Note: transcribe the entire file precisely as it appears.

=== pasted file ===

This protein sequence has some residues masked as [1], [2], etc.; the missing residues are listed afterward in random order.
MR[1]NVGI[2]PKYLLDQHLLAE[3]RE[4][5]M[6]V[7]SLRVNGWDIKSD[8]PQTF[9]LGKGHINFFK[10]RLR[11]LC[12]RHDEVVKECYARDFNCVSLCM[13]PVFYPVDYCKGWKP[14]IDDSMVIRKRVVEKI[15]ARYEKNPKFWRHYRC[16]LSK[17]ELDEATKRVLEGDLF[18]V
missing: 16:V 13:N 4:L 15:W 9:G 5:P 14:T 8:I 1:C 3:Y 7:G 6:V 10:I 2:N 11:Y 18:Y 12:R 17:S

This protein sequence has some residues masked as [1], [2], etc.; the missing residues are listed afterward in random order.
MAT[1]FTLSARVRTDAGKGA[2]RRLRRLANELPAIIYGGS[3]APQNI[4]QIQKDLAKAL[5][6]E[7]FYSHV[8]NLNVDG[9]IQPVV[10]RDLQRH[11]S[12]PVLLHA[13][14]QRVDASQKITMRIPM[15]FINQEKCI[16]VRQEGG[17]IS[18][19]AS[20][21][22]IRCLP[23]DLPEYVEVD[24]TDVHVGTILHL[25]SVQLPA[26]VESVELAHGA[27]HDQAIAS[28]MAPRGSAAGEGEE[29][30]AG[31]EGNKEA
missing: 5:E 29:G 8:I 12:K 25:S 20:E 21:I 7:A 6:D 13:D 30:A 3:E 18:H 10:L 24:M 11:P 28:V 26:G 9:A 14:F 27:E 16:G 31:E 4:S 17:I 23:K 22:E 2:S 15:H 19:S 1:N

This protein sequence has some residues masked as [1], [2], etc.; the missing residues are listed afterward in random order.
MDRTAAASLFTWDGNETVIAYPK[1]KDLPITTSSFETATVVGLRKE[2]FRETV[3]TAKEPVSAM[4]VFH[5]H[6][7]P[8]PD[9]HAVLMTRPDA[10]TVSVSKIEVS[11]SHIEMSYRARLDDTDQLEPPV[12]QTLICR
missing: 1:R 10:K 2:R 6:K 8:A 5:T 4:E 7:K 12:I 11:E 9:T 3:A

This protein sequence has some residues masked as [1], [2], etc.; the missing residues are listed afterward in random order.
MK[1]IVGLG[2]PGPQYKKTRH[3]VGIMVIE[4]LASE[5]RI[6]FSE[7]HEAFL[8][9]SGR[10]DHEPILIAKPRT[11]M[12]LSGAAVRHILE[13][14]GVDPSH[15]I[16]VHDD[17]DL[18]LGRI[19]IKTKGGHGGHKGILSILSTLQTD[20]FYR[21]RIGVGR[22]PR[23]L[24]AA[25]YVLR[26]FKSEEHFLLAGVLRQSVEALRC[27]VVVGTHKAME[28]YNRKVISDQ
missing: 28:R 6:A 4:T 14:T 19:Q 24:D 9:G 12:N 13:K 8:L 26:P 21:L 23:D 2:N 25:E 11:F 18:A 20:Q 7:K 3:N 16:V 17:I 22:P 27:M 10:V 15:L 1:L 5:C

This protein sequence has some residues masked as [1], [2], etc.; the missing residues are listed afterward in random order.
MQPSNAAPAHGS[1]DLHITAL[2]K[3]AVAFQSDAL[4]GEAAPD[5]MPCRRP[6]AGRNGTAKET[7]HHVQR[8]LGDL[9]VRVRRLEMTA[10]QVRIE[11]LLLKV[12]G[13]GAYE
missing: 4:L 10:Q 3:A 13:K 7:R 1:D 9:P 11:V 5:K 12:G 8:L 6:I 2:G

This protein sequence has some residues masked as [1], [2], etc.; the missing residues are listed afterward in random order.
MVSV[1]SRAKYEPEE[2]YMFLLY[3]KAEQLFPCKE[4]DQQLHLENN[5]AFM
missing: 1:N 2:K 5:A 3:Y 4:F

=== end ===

This protein sequence has some residues masked as [1], [2], etc.; the missing residues are listed afterward in random order.
MR[1]NVGI[2]PKYLLDQHLLAE[3]RE[4][5]M[6]V[7]SLRVNGWDIKSD[8]PQTF[9]LGKGHINFFK[10]RLR[11]LC[12]RHDEVVKECYARDFNCVSLCM[13]PVFYPVDYCKGWKP[14]IDDSMVIRKRVVEKI[15]ARYEKNPKFWRHYRC[16]LSK[17]ELDEATKRVLEGDLF[18]V
missing: 16:V 13:N 4:L 15:W 9:G 5:P 14:T 8:I 1:C 3:Y 7:G 6:V 10:I 2:N 11:Y 18:Y 12:R 17:S

This protein sequence has some residues masked as [1], [2], etc.; the missing residues are listed afterward in random order.
MAT[1]FTLSARVRTDAGKGA[2]RRLRRLANELPAIIYGGS[3]APQNI[4]QIQKDLAKAL[5][6]E[7]FYSHV[8]NLNVDG[9]IQPVV[10]RDLQRH[11]S[12]PVLLHA[13][14]QRVDASQKITMRIPM[15]FINQEKCI[16]VRQEGG[17]IS[18][19]AS[20][21][22]IRCLP[23]DLPEYVEVD[24]TDVHVGTILHL[25]SVQLPA[26]VESVELAHGA[27]HDQAIAS[28]MAPRGSAAGEGEE[29][30]AG[31]EGNKEA
missing: 5:E 29:G 8:I 12:K 25:S 20:E 21:I 7:A 6:D 13:D 30:A 3:E 18:H 10:L 24:M 11:P 28:V 26:G 9:A 14:F 27:E 16:G 31:E 4:S 17:I 23:K 22:E 2:S 15:H 19:S 1:N

This protein sequence has some residues masked as [1], [2], etc.; the missing residues are listed afterward in random order.
MDRTAAASLFTWDGNETVIAYPK[1]KDLPITTSSFETATVVGLRKE[2]FRETV[3]TAKEPVSAM[4]VFH[5]H[6][7]P[8]PD[9]HAVLMTRPDA[10]TVSVSKIEVS[11]SHIEMSYRARLDDTDQLEPPV[12]QTLICR
missing: 1:R 10:K 2:R 6:K 8:A 5:T 4:E 7:K 12:I 11:E 9:T 3:A

This protein sequence has some residues masked as [1], [2], etc.; the missing residues are listed afterward in random order.
MK[1]IVGLG[2]PGPQYKKTRH[3]VGIMVIE[4]LASE[5]RI[6]FSE[7]HEAFL[8][9]SGR[10]DHEPILIAKPRT[11]M[12]LSGAAVRHILE[13][14]GVDPSH[15]I[16]VHDD[17]DL[18]LGRI[19]IKTKGGHGGHKGILSILSTLQTD[20]FYR[21]RIGVGR[22]PR[23]L[24]AA[25]YVLR[26]FKSEEHFLLAGVLRQSVEALRC[27]VVVGTHKAME[28]YNRKVISDQ
missing: 28:R 6:A 4:T 14:T 19:Q 24:D 9:G 12:N 13:K 8:L 26:P 21:L 23:D 2:N 25:E 11:F 18:A 20:Q 7:K 3:N 16:V 17:I 22:P 27:M 10:V 15:L 1:L 5:C

This protein sequence has some residues masked as [1], [2], etc.; the missing residues are listed afterward in random order.
MQPSNAAPAHGS[1]DLHITAL[2]K[3]AVAFQSDAL[4]GEAAPD[5]MPCRRP[6]AGRNGTAKET[7]HHVQR[8]LGDL[9]VRVRRLEMTA[10]QVRIE[11]LLLKV[12]G[13]GAYE
missing: 4:L 10:Q 3:A 13:K 7:R 1:D 9:P 11:V 5:K 12:G 8:L 6:I 2:G

This protein sequence has some residues masked as [1], [2], etc.; the missing residues are listed afterward in random order.
MVSV[1]SRAKYEPEE[2]YMFLLY[3]KAEQLFPCKE[4]DQQLHLENN[5]AFM
missing: 1:N 2:K 5:A 3:Y 4:F